Outline transition plan for climate change mitigation, including an explanation of how the company strategy and business model support the transition to a sustainable economy.
Policies Related to Climate Change Mitigation and Adaptation
Disclose policies implemented by the company to manage material impacts, risks, and opportunities related to climate change mitigation and adaptation.
Actions and Resources in Relation to Climate Change Policies
Disclose climate change mitigation and adaptation actions and the resources allocated for their implementation. Include the achieved and expected GHG emissions reductions.
Targets Related to Climate Change Mitigation and Adaptation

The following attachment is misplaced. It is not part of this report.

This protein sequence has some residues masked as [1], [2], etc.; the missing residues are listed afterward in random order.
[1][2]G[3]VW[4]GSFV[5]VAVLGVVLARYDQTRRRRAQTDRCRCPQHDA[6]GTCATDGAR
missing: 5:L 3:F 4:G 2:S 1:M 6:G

Disclose whether and how the company has set GHG emissions reduction targets and/or other targets to manage material climate-related impacts, risks, and opportunities.
Energy Consumption and Mix
Report the company’s energy consumption from renewable and non-renewable sources; include absolute consumption as well as consumption intensity based on net revenue.
Gross Scopes 1, 2, 3 and Total GHG Emissions
Report the company’s Scope 1, 2, 3, and total GHG emissions; include absolute emissions as well as emissions intensity based on net revenue.
GHG Removals and Mitigation Projects Financed Through Carbon Credits
Disclose GHG removals resulting from projects in a company’s own operations, in its upstream/downstream value chain, and outside of the value chain (through carbon credits).
Internal Carbon Pricing
Disclose whether the company applies an internal carbon price and, how this process supports decision making and incentivizes the implementation of climate-related policies and targets.